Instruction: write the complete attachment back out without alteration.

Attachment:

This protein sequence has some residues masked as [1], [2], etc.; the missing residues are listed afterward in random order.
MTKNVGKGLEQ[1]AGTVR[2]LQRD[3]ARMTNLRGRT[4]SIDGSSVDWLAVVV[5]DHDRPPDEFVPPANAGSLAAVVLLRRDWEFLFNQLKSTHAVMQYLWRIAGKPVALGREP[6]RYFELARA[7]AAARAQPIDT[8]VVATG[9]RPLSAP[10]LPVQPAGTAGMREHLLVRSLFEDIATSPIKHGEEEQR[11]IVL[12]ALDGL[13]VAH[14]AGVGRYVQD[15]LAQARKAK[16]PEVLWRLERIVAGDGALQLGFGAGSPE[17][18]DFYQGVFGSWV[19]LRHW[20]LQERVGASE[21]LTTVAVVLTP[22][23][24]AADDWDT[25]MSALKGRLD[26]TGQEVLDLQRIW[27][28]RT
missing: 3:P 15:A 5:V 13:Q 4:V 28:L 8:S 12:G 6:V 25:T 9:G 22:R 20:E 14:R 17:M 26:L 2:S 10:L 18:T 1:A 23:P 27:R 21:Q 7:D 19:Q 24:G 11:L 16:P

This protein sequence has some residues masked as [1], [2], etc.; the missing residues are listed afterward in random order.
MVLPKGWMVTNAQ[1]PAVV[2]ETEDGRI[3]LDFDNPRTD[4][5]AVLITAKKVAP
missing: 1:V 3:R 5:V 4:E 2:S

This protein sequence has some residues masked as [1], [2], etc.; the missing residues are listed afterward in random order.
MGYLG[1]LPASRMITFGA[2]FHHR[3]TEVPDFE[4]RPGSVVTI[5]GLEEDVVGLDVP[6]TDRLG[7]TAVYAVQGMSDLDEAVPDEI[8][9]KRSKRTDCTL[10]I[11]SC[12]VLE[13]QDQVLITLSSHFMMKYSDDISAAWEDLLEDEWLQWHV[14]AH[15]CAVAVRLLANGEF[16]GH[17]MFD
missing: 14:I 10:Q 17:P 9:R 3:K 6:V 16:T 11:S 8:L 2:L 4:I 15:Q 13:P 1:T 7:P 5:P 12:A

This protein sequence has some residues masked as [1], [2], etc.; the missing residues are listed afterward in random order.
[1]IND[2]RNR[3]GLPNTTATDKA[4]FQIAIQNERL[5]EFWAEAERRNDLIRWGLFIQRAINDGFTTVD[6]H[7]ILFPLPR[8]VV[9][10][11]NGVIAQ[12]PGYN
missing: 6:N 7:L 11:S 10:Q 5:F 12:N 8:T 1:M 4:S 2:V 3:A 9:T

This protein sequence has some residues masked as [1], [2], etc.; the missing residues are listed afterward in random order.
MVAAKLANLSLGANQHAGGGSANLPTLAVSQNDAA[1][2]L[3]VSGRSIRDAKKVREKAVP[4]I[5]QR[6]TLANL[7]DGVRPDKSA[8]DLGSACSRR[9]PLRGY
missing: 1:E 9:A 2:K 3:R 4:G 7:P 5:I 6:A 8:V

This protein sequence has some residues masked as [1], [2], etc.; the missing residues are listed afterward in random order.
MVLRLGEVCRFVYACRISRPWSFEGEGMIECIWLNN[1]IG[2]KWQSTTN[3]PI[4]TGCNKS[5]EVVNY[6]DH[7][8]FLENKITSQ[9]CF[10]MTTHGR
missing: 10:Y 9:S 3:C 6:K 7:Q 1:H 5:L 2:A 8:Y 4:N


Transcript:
This protein sequence has some residues masked as [1], [2], etc.; the missing residues are listed afterward in random order.
MTKNVGKGLEQ[1]AGTVR[2]LQRD[3]ARMTNLRGRT[4]SIDGSSVDWLAVVV[5]DHDRPPDEFVPPANAGSLAAVVLLRRDWEFLFNQLKSTHAVMQYLWRIAGKPVALGREP[6]RYFELARA[7]AAARAQPIDT[8]VVATG[9]RPLSAP[10]LPVQPAGTAGMREHLLVRSLFEDIATSPIKHGEEEQR[11]IVL[12]ALDGL[13]VAH[14]AGVGRYVQD[15]LAQARKAK[16]PEVLWRLERIVAGDGALQLGFGAGSPE[17][18]DFYQGVFGSWV[19]LRHW[20]LQERVGASE[21]LTTVAVVLTP[22][23][24]AADDWDT[25]MSALKGRLD[26]TGQEVLDLQRIW[27][28]RT
missing: 3:P 15:A 5:V 13:Q 4:V 28:L 8:S 12:G 6:V 25:T 9:G 22:R 20:E 14:R 17:M 26:L 2:S 10:L 18:T 1:A 23:P 27:R 21:Q 7:D 19:Q 24:G 11:L 16:P

This protein sequence has some residues masked as [1], [2], etc.; the missing residues are listed afterward in random order.
MVLPKGWMVTNAQ[1]PAVV[2]ETEDGRI[3]LDFDNPRTD[4][5]AVLITAKKVAP
missing: 1:V 3:R 5:V 4:E 2:S

This protein sequence has some residues masked as [1], [2], etc.; the missing residues are listed afterward in random order.
MGYLG[1]LPASRMITFGA[2]FHHR[3]TEVPDFE[4]RPGSVVTI[5]GLEEDVVGLDVP[6]TDRLG[7]TAVYAVQGMSDLDEAVPDEI[8][9]KRSKRTDCTL[10]I[11]SC[12]VLE[13]QDQVLITLSSHFMMKYSDDISAAWEDLLEDEWLQWHV[14]AH[15]CAVAVRLLANGEF[16]GH[17]MFD
missing: 14:I 10:Q 17:P 9:R 3:K 6:V 16:T 11:S 8:L 2:L 4:I 15:Q 13:P 1:T 7:P 5:P 12:A

This protein sequence has some residues masked as [1], [2], etc.; the missing residues are listed afterward in random order.
[1]IND[2]RNR[3]GLPNTTATDKA[4]FQIAIQNERL[5]EFWAEAERRNDLIRWGLFIQRAINDGFTTVD[6]H[7]ILFPLPR[8]VV[9][10][11]NGVIAQ[12]PGYN
missing: 6:N 7:L 11:S 10:Q 5:F 12:N 8:T 1:M 4:S 2:V 3:A 9:T

This protein sequence has some residues masked as [1], [2], etc.; the missing residues are listed afterward in random order.
MVAAKLANLSLGANQHAGGGSANLPTLAVSQNDAA[1][2]L[3]VSGRSIRDAKKVREKAVP[4]I[5]QR[6]TLANL[7]DGVRPDKSA[8]DLGSACSRR[9]PLRGY
missing: 1:E 9:A 2:K 3:R 4:G 7:P 5:I 6:A 8:V

This protein sequence has some residues masked as [1], [2], etc.; the missing residues are listed afterward in random order.
MVLRLGEVCRFVYACRISRPWSFEGEGMIECIWLNN[1]IG[2]KWQSTTN[3]PI[4]TGCNKS[5]EVVNY[6]DH[7][8]FLENKITSQ[9]CF[10]MTTHGR
missing: 10:Y 9:S 3:C 6:K 7:Q 1:H 5:L 2:A 8:Y 4:N